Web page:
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Louisiana Bigshot: A Humorous New Orleans Mystery; Talba Wallis #2 (The Talba Wallis PI Series) Kindle Edition

297 customer reviews

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Length: 324 pages Word Wise: Enabled Enhanced Typesetting: Enabled

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Editorial Reviews Review

Talba Wallis, hip and happening PI, a.k.a. the Baroness Pontalba, star of the New Orleans avant garde, was first introduced in Louisiana Hotshot and returns in this deft, well-written mystery about Babalu Maya, a "healer" who wants to know if her boyfriend is cheating on her. Shortly after Talba confirms her client's suspicions, Babalu dies of a heroin overdose the police are certain is a suicide. But both Talba and Jason, Babalu's contrite and confused boyfriend, find it such an improbable scenario that he hires Talba to find out what really happened. Unraveling the mystery takes the sassy sleuth with the attitude that's bigger than she is to the small Louisiana town where Babalu was born and to the prominent, influential family that turned its back on her a long time ago. While the plot isn't much more than a routine Southern gothic, the heroine is: Talba Wallis is a lively, engaging protagonist with family secrets of her own that are revealed in a secondary plot that's much more interesting than the primary one. Smith, the author of three other series, has a real winner in this one. --Jane Adams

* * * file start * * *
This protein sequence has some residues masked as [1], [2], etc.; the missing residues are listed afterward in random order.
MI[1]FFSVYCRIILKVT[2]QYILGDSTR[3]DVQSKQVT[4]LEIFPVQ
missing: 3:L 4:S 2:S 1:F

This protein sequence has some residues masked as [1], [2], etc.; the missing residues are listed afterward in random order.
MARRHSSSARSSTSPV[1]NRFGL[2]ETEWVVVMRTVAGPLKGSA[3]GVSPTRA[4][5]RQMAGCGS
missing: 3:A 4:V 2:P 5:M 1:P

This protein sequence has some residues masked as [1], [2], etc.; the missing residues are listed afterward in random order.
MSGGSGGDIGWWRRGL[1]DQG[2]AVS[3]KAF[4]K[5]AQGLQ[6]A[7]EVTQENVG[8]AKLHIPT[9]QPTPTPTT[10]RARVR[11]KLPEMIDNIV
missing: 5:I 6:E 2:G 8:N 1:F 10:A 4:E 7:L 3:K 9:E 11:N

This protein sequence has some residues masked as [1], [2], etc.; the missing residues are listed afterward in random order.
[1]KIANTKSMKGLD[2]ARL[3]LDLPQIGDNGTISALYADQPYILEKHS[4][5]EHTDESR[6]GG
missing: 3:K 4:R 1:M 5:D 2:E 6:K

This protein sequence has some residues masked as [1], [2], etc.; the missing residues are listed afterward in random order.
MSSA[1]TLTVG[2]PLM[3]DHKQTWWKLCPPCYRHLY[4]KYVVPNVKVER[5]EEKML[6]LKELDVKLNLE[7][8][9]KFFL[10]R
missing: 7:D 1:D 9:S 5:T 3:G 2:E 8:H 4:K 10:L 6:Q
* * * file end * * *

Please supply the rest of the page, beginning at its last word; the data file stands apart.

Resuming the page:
From Publishers Weekly